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How's life with you all in Italy?

 
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Teacher in Rome



Joined: 09 Jul 2003
Posts: 1202

PostPosted: Sun Jun 05, 2005 7:25 pm    Post subject: How's life with you all in Italy? Reply with quote

Life does not seem to be wonderful for TEFL teachers right now. Please correct me if I'm wrong!

Companies seem to be cutting back on training, the economy is in the merda, nobody seems to have any money to spend.

For those of you who have been here for a while, do you think things are getting worse? Or is it just me?!

Interested to hear your opinions.
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jnesta1



Joined: 31 May 2003
Posts: 96
Location: Here and there

PostPosted: Sun Jun 05, 2005 8:59 pm    Post subject: Reply with quote

E tu, TIR???

Thinhs must be truly bad if you are saying so. It's not just the "usual" summer doldrums and slow downs there? From the other reading I've done, things always take a dive this time of year.

I hope you find something good to do.

Best,

JN
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SueH



Joined: 01 Feb 2003
Posts: 1022
Location: Northern Italy

PostPosted: Mon Jun 06, 2005 9:20 am    Post subject: Reply with quote

So here am I busily researching a move to Italy and you two have just put a real dampener on it!

I don't need lots of hours (other resources) but was hoping to get a few hours in local schools/colleges and then top up with privates. How has the slowdown manifested itself - company training budgets cut, or is it even wider than that?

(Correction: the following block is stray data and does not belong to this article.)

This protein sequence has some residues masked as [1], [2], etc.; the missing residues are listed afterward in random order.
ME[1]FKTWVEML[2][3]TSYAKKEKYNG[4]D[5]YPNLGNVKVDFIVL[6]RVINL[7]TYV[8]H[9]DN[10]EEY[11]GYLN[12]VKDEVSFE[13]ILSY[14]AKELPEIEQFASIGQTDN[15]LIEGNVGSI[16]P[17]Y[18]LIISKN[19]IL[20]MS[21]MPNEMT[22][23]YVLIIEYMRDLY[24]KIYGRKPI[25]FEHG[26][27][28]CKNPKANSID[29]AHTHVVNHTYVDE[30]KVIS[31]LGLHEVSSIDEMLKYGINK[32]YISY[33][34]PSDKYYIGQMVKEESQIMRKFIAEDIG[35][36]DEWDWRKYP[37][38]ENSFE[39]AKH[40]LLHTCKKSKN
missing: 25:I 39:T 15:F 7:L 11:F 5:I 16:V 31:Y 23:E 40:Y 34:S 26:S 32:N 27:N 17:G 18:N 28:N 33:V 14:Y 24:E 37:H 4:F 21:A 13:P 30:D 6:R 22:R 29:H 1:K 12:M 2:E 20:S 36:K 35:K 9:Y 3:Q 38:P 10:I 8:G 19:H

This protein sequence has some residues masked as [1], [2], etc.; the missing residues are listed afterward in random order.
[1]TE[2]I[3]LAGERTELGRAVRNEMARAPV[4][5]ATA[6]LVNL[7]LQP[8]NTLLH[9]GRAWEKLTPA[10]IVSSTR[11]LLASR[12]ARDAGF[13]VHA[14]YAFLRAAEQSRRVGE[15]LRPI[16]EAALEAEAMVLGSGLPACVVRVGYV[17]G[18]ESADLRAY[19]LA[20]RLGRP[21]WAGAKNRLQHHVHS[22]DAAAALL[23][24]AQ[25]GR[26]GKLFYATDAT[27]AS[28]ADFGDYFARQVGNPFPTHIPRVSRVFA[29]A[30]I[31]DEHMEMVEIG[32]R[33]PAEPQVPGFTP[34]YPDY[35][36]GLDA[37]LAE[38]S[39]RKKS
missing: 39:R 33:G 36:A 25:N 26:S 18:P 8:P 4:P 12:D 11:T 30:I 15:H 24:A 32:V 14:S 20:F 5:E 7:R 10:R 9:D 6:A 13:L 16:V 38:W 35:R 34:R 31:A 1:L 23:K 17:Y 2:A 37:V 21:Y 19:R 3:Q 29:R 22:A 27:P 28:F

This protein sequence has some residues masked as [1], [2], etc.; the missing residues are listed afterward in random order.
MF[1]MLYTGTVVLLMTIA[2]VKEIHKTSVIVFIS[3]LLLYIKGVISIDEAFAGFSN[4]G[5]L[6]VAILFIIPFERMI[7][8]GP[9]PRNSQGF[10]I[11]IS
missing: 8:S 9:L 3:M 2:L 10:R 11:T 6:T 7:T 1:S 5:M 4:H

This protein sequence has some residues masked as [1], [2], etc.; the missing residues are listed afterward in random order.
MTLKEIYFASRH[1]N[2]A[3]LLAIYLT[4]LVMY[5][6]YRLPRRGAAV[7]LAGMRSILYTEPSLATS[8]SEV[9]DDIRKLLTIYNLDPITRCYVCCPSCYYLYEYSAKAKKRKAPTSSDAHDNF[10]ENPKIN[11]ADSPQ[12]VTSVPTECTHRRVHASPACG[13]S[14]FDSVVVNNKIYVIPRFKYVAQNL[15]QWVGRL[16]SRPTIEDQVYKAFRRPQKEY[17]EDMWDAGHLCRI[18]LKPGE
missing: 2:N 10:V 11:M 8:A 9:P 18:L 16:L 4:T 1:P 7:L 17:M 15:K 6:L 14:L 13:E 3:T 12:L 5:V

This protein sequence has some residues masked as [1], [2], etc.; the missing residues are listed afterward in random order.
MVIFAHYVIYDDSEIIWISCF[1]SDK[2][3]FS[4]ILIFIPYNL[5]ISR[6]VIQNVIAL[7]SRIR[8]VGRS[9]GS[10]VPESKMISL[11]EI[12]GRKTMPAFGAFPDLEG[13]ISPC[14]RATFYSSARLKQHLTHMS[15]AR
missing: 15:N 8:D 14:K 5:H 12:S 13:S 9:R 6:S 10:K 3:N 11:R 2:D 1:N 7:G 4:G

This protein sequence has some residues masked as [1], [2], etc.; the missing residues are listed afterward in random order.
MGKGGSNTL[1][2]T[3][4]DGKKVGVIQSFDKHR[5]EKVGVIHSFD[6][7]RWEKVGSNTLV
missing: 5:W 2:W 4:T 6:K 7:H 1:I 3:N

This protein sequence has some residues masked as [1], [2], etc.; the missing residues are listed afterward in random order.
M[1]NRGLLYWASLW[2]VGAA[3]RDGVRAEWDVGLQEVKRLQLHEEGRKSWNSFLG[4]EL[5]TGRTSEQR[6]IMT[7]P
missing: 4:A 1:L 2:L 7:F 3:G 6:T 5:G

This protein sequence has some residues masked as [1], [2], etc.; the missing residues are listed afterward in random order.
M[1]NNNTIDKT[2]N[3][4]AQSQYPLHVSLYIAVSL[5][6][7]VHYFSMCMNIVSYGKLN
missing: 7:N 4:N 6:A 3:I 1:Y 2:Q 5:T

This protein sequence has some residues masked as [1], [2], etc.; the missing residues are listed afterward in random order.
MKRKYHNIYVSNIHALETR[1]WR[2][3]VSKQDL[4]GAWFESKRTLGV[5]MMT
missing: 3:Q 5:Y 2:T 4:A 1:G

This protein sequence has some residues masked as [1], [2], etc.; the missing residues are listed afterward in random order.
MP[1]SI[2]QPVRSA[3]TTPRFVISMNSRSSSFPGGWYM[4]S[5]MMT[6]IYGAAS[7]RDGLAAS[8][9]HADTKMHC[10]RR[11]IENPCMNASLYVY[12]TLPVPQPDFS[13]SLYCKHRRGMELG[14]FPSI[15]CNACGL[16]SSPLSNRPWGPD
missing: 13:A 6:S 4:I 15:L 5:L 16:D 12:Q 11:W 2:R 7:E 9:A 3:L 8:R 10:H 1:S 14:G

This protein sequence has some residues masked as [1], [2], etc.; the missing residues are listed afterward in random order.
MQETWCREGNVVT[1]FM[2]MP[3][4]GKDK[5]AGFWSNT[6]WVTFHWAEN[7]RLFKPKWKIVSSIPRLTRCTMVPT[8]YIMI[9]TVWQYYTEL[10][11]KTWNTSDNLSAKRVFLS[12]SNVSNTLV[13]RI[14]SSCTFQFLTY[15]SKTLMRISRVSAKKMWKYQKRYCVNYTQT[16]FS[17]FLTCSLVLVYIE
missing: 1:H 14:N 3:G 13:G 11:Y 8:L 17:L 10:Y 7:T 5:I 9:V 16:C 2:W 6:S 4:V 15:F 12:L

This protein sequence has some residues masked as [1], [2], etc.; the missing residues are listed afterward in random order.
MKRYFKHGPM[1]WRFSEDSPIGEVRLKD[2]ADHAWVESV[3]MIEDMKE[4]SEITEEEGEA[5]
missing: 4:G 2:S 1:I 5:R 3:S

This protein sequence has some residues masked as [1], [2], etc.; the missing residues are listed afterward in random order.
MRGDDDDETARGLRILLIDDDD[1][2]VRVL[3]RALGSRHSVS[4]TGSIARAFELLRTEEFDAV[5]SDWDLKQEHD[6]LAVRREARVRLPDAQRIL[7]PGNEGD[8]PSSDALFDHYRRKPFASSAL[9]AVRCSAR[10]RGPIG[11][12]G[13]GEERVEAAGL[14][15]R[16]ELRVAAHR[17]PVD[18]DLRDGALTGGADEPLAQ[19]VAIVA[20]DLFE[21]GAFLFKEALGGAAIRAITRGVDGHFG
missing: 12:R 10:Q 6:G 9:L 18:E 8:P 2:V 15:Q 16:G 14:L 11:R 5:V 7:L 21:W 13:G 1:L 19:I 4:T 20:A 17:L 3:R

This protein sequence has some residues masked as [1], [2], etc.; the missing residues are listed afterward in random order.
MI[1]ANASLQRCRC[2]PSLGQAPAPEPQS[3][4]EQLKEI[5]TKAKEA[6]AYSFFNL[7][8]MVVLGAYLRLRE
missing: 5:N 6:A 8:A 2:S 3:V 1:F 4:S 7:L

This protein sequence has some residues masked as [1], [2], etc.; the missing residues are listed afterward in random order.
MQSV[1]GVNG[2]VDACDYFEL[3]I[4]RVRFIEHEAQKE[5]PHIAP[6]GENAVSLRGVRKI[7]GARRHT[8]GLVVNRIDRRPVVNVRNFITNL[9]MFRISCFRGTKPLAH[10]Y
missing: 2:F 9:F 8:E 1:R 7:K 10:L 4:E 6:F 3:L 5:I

What about hourly rates for privates - are they softening too? If so maybe appartment rentals will too - beh, speriamo!

Sue
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Teacher in Rome



Joined: 09 Jul 2003
Posts: 1202

PostPosted: Mon Jun 06, 2005 11:44 am    Post subject: Reply with quote

Partly summer doldrums, in the sense that things always start to slow down before August. But my negativity is also due to a sense that things are going badly wrong economically:

- company training budgets (for languages) are fewer and further in between compared to a year or so ago. Either companies are initiating fewer training projects, or they are demanding lower costs. There seem to be fewer clients to go round, as well.

- wherever you go, you read reports of higher cost of living, less spending power, the need for cheaper holidays / insurance / medications etc. It seems to be a recurring theme that Italians have less money, but higher living costs. I even read that the traditional caffe e cornetto in the bar has become a luxury!

- my own straw poll (highly unscientific) garnered from ordinary Italians, is that getting to the end of the month is difficult. Food costs are higher, every centesimo counts etc. I've also heard of young people ferreting around in market stalls to find overripe vegetables that can't otherwise be sold. Not a big thing on its own, but taken with the general feeling of poverty, it's significant.

- shops are reporting a slowdown in retailing (they were saved by the January sales), but you see a huge amount of people trying to find bargains in the "bancarelle". When you see a sign for "Pantalone 2 euro", you see hordes of people rummaging through the clothes. Of course, people have always liked a bargain, but there just seems so much more of it now.